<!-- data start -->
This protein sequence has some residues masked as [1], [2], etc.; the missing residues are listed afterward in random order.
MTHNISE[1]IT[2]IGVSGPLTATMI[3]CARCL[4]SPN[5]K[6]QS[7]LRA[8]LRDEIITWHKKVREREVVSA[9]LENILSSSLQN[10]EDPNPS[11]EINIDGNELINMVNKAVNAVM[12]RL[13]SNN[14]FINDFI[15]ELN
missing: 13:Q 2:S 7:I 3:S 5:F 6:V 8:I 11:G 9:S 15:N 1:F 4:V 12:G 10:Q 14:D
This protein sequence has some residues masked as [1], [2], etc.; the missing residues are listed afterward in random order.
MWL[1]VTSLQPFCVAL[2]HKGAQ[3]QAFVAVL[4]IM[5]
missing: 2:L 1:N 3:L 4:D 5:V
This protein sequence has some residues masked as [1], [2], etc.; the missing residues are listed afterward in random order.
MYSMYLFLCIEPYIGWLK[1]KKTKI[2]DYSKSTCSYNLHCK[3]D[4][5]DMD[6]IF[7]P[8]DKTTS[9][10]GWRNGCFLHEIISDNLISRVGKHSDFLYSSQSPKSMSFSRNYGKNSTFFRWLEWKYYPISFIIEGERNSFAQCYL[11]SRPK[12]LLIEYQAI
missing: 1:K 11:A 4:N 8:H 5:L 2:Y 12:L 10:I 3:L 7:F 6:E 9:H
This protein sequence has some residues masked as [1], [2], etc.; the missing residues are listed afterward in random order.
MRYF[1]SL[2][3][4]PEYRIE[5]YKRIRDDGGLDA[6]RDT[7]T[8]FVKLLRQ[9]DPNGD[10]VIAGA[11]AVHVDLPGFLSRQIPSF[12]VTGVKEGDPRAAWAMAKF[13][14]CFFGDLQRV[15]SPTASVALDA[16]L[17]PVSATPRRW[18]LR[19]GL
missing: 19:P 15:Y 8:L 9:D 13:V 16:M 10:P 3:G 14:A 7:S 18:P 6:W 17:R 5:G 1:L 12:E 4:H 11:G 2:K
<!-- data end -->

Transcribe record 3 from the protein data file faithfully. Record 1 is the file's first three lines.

This protein sequence has some residues masked as [1], [2], etc.; the missing residues are listed afterward in random order.
MYSMYLFLCIEPYIGWLK[1]KKTKI[2]DYSKSTCSYNLHCK[3]D[4][5]DMD[6]IF[7]P[8]DKTTS[9][10]GWRNGCFLHEIISDNLISRVGKHSDFLYSSQSPKSMSFSRNYGKNSTFFRWLEWKYYPISFIIEGERNSFAQCYL[11]SRPK[12]LLIEYQAI
missing: 1:K 11:A 4:N 8:H 5:L 2:Y 12:L 10:I 3:L 7:F 6:E 9:H